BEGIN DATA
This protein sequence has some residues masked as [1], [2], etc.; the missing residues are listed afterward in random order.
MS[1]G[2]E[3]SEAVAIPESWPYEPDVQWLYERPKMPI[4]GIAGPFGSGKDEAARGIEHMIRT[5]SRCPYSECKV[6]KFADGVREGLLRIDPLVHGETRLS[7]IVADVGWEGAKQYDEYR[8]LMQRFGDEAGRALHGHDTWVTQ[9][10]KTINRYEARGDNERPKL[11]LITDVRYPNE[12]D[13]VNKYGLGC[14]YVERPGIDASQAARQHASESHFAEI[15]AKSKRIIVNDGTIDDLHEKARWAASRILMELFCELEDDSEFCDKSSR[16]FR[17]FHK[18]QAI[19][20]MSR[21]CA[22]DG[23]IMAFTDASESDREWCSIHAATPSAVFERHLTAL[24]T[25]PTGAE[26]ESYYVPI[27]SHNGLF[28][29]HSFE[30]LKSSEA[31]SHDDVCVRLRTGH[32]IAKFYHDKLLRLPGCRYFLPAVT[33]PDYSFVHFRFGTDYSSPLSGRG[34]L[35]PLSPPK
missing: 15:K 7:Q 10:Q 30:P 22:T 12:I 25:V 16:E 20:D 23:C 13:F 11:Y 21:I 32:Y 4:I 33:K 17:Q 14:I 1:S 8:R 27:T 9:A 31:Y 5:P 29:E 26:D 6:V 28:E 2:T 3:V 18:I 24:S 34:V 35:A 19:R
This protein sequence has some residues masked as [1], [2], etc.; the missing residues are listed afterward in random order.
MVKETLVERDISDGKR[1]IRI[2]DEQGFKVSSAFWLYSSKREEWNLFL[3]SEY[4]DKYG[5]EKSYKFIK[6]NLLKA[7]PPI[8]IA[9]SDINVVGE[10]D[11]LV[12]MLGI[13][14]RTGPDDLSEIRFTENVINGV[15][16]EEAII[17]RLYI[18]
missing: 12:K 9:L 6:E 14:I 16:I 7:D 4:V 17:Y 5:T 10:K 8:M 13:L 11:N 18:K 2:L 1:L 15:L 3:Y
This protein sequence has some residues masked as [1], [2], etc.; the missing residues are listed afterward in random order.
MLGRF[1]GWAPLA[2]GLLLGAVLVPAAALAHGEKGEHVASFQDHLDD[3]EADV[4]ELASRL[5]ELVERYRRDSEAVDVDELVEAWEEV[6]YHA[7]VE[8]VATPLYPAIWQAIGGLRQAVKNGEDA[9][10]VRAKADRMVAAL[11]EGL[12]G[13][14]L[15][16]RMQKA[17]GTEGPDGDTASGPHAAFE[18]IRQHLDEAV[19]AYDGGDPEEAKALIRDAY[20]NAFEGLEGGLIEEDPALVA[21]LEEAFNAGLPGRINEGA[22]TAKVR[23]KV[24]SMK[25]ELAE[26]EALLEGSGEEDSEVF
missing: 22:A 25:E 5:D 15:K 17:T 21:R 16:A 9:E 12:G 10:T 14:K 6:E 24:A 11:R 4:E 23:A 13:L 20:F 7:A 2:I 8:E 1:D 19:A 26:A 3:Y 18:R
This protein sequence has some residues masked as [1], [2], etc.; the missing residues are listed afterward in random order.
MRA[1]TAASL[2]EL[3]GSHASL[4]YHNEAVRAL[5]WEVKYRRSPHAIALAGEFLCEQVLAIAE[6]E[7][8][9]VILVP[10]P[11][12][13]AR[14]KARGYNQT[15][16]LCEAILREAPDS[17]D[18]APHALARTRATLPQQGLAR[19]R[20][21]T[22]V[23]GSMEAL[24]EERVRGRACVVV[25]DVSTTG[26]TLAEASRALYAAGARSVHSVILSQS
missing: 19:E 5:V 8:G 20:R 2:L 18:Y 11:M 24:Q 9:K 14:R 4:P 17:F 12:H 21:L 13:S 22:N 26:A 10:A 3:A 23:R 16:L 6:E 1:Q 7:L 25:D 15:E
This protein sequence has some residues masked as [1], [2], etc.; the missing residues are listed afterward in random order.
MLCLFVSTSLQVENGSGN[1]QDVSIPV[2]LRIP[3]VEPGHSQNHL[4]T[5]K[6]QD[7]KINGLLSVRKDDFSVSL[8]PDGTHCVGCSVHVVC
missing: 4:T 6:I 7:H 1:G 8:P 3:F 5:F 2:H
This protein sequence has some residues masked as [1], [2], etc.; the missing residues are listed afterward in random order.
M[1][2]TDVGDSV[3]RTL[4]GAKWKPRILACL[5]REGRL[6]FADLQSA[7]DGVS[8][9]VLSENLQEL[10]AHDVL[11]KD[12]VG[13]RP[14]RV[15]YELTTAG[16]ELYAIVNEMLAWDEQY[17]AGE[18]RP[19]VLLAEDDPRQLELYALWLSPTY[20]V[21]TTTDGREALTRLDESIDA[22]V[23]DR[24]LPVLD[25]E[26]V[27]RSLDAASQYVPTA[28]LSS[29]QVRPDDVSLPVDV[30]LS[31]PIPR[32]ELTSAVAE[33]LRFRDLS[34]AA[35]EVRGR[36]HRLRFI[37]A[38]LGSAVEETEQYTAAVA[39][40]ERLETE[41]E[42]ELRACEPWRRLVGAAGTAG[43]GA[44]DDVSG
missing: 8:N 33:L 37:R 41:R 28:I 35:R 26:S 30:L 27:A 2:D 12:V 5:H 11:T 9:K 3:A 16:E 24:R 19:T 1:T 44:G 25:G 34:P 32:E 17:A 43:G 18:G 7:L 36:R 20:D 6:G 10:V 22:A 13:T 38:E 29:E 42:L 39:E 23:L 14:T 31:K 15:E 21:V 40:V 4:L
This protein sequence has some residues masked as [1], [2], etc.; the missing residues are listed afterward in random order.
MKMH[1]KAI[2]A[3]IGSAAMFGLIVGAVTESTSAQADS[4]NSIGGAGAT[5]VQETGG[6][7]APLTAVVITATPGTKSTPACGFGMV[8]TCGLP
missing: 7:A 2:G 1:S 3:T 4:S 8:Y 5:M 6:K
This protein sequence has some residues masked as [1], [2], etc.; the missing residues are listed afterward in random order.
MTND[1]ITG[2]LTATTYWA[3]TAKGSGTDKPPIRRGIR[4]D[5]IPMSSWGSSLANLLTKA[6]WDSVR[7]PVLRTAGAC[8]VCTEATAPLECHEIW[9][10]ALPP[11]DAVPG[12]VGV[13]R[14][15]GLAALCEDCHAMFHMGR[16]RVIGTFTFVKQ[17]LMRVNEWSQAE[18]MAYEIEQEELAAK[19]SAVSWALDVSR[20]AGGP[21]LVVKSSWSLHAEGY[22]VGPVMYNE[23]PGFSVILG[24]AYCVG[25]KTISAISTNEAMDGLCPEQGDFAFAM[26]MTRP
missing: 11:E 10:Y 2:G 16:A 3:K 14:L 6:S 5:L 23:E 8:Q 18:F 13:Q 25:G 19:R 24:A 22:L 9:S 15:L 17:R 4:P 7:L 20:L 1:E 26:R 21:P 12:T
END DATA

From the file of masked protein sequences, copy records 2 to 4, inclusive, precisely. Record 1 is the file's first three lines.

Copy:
This protein sequence has some residues masked as [1], [2], etc.; the missing residues are listed afterward in random order.
MVKETLVERDISDGKR[1]IRI[2]DEQGFKVSSAFWLYSSKREEWNLFL[3]SEY[4]DKYG[5]EKSYKFIK[6]NLLKA[7]PPI[8]IA[9]SDINVVGE[10]D[11]LV[12]MLGI[13][14]RTGPDDLSEIRFTENVINGV[15][16]EEAII[17]RLYI[18]
missing: 12:K 9:L 6:E 14:I 16:I 7:D 4:V 17:Y 5:T 10:K 8:M 13:L 11:N 18:K 2:L 1:L 15:L 3:Y
This protein sequence has some residues masked as [1], [2], etc.; the missing residues are listed afterward in random order.
MLGRF[1]GWAPLA[2]GLLLGAVLVPAAALAHGEKGEHVASFQDHLDD[3]EADV[4]ELASRL[5]ELVERYRRDSEAVDVDELVEAWEEV[6]YHA[7]VE[8]VATPLYPAIWQAIGGLRQAVKNGEDA[9][10]VRAKADRMVAAL[11]EGL[12]G[13][14]L[15][16]RMQKA[17]GTEGPDGDTASGPHAAFE[18]IRQHLDEAV[19]AYDGGDPEEAKALIRDAY[20]NAFEGLEGGLIEEDPALVA[21]LEEAFNAGLPGRINEGA[22]TAKVR[23]KV[24]SMK[25]ELAE[26]EALLEGSGEEDSEVF
missing: 22:A 25:E 5:D 15:K 17:T 21:R 16:A 9:E 12:G 10:T 14:K 6:E 24:A 11:R 4:E 23:A 13:L 20:F 7:A 2:I 8:E 1:D 19:A 26:A 3:Y 18:R
This protein sequence has some residues masked as [1], [2], etc.; the missing residues are listed afterward in random order.
MRA[1]TAASL[2]EL[3]GSHASL[4]YHNEAVRAL[5]WEVKYRRSPHAIALAGEFLCEQVLAIAE[6]E[7][8][9]VILVP[10]P[11][12][13]AR[14]KARGYNQT[15][16]LCEAILREAPDS[17]D[18]APHALARTRATLPQQGLAR[19]R[20][21]T[22]V[23]GSMEAL[24]EERVRGRACVVV[25]DVSTTG[26]TLAEASRALYAAGARSVHSVILSQS
missing: 19:E 5:V 8:G 20:R 2:L 18:Y 11:M 24:Q 9:K 14:R 4:P 17:F 12:H 21:L 13:S 22:N 26:A 10:A 3:A 23:R 16:L 6:E 1:Q 7:L 25:D 15:E